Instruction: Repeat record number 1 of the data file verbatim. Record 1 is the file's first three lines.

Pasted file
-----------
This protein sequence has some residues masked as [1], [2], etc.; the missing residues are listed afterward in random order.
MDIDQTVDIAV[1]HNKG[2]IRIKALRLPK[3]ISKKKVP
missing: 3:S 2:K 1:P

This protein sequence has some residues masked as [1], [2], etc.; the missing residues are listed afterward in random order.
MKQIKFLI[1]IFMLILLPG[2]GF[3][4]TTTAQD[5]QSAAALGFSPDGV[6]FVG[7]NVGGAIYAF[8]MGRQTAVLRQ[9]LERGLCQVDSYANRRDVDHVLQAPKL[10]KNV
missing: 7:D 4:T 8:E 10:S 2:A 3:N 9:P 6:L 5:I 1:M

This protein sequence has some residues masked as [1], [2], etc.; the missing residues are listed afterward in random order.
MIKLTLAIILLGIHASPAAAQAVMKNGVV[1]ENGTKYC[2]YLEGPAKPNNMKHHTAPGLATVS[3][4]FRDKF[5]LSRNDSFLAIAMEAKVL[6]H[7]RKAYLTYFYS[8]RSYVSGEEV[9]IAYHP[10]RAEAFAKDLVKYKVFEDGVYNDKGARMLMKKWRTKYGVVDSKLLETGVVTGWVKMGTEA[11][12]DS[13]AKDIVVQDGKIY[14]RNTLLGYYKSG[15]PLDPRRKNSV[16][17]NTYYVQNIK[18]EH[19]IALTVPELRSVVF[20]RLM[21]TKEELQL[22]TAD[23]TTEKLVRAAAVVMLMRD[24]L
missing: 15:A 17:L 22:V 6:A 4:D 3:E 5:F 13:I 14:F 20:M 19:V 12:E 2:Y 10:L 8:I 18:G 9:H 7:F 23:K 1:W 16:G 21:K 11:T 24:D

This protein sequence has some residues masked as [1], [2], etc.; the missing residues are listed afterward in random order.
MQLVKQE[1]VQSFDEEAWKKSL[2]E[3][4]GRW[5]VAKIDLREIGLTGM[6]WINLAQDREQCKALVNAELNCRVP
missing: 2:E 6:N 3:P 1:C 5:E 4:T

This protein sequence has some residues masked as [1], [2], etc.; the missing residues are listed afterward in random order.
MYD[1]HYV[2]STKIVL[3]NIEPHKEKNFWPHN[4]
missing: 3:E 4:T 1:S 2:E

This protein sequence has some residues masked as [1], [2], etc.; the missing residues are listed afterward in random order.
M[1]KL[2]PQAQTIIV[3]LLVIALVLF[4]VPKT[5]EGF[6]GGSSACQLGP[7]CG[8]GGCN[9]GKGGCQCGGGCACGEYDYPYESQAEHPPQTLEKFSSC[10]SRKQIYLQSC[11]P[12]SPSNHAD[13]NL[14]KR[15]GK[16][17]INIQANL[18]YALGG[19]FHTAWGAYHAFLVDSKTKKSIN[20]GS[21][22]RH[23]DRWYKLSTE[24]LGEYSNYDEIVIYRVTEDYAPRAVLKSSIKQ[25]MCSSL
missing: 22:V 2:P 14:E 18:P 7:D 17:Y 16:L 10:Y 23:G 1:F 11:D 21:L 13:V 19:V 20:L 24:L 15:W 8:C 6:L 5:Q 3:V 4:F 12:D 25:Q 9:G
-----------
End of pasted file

This protein sequence has some residues masked as [1], [2], etc.; the missing residues are listed afterward in random order.
MDIDQTVDIAV[1]HNKG[2]IRIKALRLPK[3]ISKKKVP
missing: 3:S 2:K 1:P